In 2014, the Humane Society of the Pikes Peak Region (HSPPR) in Colorado Springs, Colorado became the first and only animal shelter in the state to have an AAHA-accredited veterinary hospital—but veterinary services manager, Julie Crosby, CVT, doesn’t want it to stay that way.

“Animal shelters have a unique role in serving as a resource to the community,” Crosby says.

For HSPPR, that role includes providing a standard of excellence, and she hopes to see other shelters follow suit.

At AAHA, we like to say our accredited hospitals are “Champions for Excellent Care,” and we urge them to publicize their accreditation using both the tools we’ve developed ( and creative ideas of their own.

Learn how HSPPR’s veterinary services team is working to shift the perception of shelter medicine by promoting AAHA accreditation.

Trends: Why was it important to you to become accredited? How has the shelter benefitted from AAHA accreditation?

Julie Crosby: We were excited to take on the challenge of becoming accredited, and the process was worth it! I wanted our community and supporters to know Humane Society of the Pikes Peak Region patients are receiving gold standard care. Shelter medicine is a growing field, so this was a great opportunity to bring awareness to what we are doing and show other shelters it can be done. By going through the accreditation process, we improved in many ways. We reviewed and updated all of our current policies and procedures to ensure we are providing the best care possible. Our veterinary services team works every day to maintain this prestigious accreditation, as it is a reflection of their efforts and the compassion they have for the animals in our care.

Trends: Would you recommend AAHA accreditation to other animal shelters?

JC: I would definitely recommend AAHA accreditation to other shelters and hope to see more added to the list. Regardless of the services they may offer, I think it is very important for shelters to make this investment in their team and facility. The results benefit all aspects of our organization, from staff morale to public perception to donations.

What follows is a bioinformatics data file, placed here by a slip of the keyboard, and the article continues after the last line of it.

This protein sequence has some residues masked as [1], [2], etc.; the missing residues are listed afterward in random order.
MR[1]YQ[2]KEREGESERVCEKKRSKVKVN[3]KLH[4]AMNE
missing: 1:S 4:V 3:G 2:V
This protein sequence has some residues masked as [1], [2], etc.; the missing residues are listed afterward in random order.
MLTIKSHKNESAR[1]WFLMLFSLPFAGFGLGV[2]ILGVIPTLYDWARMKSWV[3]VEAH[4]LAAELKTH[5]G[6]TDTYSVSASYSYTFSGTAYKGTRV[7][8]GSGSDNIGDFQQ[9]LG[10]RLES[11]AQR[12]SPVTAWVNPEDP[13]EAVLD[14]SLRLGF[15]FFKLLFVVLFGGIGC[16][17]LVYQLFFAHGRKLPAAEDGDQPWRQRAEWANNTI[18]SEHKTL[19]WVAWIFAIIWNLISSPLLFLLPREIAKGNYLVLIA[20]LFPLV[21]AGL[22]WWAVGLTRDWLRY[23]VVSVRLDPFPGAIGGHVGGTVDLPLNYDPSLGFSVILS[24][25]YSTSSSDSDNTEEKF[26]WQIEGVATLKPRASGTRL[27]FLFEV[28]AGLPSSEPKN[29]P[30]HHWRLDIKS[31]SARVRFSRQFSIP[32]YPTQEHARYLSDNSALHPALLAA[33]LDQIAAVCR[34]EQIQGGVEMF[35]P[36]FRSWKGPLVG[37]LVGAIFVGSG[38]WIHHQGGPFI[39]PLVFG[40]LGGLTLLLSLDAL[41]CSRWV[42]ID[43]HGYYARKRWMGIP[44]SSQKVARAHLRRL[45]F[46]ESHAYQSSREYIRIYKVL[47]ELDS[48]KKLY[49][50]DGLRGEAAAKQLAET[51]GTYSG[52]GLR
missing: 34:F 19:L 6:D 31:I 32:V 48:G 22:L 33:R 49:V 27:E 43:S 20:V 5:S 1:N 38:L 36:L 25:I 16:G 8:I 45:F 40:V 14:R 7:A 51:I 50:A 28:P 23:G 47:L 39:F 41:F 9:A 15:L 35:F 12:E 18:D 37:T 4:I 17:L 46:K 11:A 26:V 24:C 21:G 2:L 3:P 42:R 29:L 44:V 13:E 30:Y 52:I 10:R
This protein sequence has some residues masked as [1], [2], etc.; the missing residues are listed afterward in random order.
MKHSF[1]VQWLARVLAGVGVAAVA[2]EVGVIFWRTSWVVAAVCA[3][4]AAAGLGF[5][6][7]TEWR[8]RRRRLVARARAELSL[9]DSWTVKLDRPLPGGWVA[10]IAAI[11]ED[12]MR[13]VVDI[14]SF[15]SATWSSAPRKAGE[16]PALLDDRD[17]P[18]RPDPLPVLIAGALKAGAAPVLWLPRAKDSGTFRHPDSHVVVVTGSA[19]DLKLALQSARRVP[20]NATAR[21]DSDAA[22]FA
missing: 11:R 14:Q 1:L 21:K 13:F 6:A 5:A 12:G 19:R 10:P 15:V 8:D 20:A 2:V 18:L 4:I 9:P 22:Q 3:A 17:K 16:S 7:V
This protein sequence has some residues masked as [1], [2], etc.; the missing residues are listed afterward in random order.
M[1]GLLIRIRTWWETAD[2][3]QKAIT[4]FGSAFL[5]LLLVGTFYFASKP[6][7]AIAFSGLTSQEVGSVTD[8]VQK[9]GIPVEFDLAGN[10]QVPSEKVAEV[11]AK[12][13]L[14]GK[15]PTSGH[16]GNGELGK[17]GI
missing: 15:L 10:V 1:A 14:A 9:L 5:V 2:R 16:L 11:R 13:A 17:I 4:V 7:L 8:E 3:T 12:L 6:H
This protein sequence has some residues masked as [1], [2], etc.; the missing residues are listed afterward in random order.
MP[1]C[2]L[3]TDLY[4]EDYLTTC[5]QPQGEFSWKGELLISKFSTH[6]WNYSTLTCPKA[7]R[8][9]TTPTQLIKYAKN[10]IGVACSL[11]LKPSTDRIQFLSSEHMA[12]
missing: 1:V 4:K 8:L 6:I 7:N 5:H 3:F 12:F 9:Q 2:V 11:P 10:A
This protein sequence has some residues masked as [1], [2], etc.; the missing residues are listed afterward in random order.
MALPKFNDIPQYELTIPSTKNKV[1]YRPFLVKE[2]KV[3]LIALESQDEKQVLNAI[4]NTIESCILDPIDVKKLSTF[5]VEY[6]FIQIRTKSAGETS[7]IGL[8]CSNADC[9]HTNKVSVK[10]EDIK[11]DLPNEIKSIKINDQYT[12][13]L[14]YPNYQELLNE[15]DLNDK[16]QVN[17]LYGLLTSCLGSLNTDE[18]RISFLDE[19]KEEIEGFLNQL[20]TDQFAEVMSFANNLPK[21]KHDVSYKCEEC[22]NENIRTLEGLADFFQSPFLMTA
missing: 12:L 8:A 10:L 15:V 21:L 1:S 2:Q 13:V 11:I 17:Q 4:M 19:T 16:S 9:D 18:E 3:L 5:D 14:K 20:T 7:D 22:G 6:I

Trends: How do you let the community know about your accreditation? What has been the response?

JC: People are always surprised and excited to hear about our accreditation. Those already familiar with AAHA are impressed that a shelter and high volume spay/neuter facility could accomplish this. For supporters and clients who are not familiar with AAHA, it is a great opportunity to talk about our services and how much we value every animal in our care. Having this conversation often puts worried owners at ease.

Trends: What creative or fun ideas have you come up with to promote your accreditation, both online and within the community? Which AAHA tools or resources have you found to be the most helpful in promoting your accreditation?

JC: We have a large following on our Facebook page and often post about our AAHA accreditation in conjunction with great medical stories or information about our services. We also use the AAHA accreditation information brochure to explain what accreditation means. It is a great tool to have on hand at events, donor receptions, and most importantly, at the front desk of our clinic. We recently ordered it in Spanish as well. And our veterinary team is proud to wear their AAHA pins and display window clings and other signage throughout our clinic.

Trends: What one new thing do you plan on doing in your practice in the next year to improve how you promote your accreditation?

JC: This year, we are planning to incorporate more of the AAHA pet health brochures when we are talking with our clients. These brochures are great for providing education on the importance of spaying and neutering, as well as vaccinations and other common wellness topics. 

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